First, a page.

NASA’s Space Launch System (SLS) rocket cost the space agency $6 billion more than its original budget and is six years behind schedule, a shocking report recently revealed. The massive rocket is designed to return humans to the Moon, but could end up jeopardizing the space agency’s lunar program as funds run low.
The office of NASA’s inspector general released its final report on Thursday, auditing the space agency’s management of the contracts for the SLS rocket and its engines. The report found that NASA’s overall investment in its Artemis Moon program is projected to reach $93 billion from 2012 through 2025, of which the costs of SLS alone represent $23.8 billion spent through 2022. That’s $6 billion in cost increases for the rocket, in addition to six years in schedule delays above NASA’s original projections, the report stated. The inspector general performed its audit from February 2022 through April 2023.
The SLS rocket launched on November 16, 2022 for the Artemis 1 mission, sending an uncrewed Orion spacecraft around the Moon and back. NASA’s 5.75-million-pound rocket is outfitted with four RS-25 engines originally built by Aerojet Rocketdyne for the Space Shuttle project, which operated from 1981 to 2011. NASA has a total of four contracts with Aerojet Rocketdyne for the RS-25 engines and Northrop Grumman for the boosters, which were also used during the Shuttle era.
NASA salvaged 16 RS-25 engines from retired Space Shuttles, of which four were used during Artemis 1. Once these run out, the space agency will switch to RS-25E engines currently being built by Aerojet Rocketdyne, which cost 30% less than the originals, but provide 111% of rated thrust. SLS is completely expendable, including its engines.
Related: Artemis 1: To Boldly Go Where Four RS-25 Engines Have Gone Many Times Before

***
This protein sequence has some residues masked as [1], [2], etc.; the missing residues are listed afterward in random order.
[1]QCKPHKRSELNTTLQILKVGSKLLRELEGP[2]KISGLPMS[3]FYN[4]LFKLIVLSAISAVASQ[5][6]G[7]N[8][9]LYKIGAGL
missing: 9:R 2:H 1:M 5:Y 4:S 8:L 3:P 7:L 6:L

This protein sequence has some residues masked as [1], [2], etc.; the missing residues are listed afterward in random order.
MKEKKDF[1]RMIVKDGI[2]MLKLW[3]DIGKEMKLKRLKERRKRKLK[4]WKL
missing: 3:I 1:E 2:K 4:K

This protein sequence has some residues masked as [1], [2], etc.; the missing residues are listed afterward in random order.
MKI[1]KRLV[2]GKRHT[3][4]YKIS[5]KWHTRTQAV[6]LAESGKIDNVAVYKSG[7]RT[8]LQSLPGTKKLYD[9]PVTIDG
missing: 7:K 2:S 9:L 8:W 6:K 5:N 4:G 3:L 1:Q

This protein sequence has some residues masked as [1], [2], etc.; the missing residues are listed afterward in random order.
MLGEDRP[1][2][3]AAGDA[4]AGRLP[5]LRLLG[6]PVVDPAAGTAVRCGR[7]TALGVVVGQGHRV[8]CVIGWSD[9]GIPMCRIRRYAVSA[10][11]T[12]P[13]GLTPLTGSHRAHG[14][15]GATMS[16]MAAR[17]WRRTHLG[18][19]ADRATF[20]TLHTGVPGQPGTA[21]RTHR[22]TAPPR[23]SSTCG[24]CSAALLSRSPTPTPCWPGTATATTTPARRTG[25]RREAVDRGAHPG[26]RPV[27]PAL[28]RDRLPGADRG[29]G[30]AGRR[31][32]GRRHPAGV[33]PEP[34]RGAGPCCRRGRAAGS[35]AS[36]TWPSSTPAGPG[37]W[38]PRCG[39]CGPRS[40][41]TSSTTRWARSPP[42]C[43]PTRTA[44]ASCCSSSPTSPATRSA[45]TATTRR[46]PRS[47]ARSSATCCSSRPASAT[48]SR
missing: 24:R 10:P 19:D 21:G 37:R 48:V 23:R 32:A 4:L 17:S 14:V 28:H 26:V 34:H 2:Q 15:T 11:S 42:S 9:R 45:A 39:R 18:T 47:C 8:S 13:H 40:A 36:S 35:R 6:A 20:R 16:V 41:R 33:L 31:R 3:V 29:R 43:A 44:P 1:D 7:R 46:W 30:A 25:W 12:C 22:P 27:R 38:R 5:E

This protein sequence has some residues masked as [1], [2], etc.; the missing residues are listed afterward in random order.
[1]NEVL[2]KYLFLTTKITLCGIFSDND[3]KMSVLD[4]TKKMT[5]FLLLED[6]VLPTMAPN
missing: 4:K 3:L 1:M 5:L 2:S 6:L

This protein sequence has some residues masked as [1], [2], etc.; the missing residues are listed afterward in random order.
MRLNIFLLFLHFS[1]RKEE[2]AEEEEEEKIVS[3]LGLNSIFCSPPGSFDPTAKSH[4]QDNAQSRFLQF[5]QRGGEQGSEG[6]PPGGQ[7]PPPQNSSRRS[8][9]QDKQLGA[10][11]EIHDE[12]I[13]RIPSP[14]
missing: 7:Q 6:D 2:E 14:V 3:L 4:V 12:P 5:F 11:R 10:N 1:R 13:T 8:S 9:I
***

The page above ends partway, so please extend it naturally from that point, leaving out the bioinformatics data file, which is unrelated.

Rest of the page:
The report blamed the cost increases on “assumptions that the use of heritage technologies from the Space Shuttle and Constellation Programs were expected to result in significant cost and schedule savings compared to developing new systems for the SLS.” Instead, integrating new systems with the older components ended up being more complex, according to the report.
NASA is trying to decrease SLS costs moving forward, with the projected 30 percent price dip per engine, “however, those savings do not capture overhead and other costs,” the report stated. Each rocket launch requires four engines and two boosters; one RS-25 engine currently costs around $100 million to manufacture and NASA wants to keep sending crews to the Moon to establish a lunar presence. The Artemis 2 mission is currently slated for launch in late 2024, while Artemis 3 is meant to follow in 2025 or 2026.
The projected cost of each SLS rocket has gone over budget by $144 million through Artemis 4, increasing the overall cost of a single Artemis launch to at least $4.2 billion, according to the report. As a result, the 50-page report includes a direct warning to the space agency’s lunar ambitions.
“Without greater attention to these important safeguards, NASA and its contracts will continue to exceed planned cost and schedule, resulting in a reduced availability of funds, delayed launches, and the erosion of the public’s trust in the Agency’s ability to responsibly spend taxpayer money and meet mission goals and objectives—including returning humans safely to the Moon and onward to Mars,” the report stated.
NASA’s mega-rocket appears to have gotten it in mega-trouble, resulting in a scathing report that accuses the space agency of oversight and lack of transparency. It’s not yet clear whether or how the Artemis program will suffer as a result.
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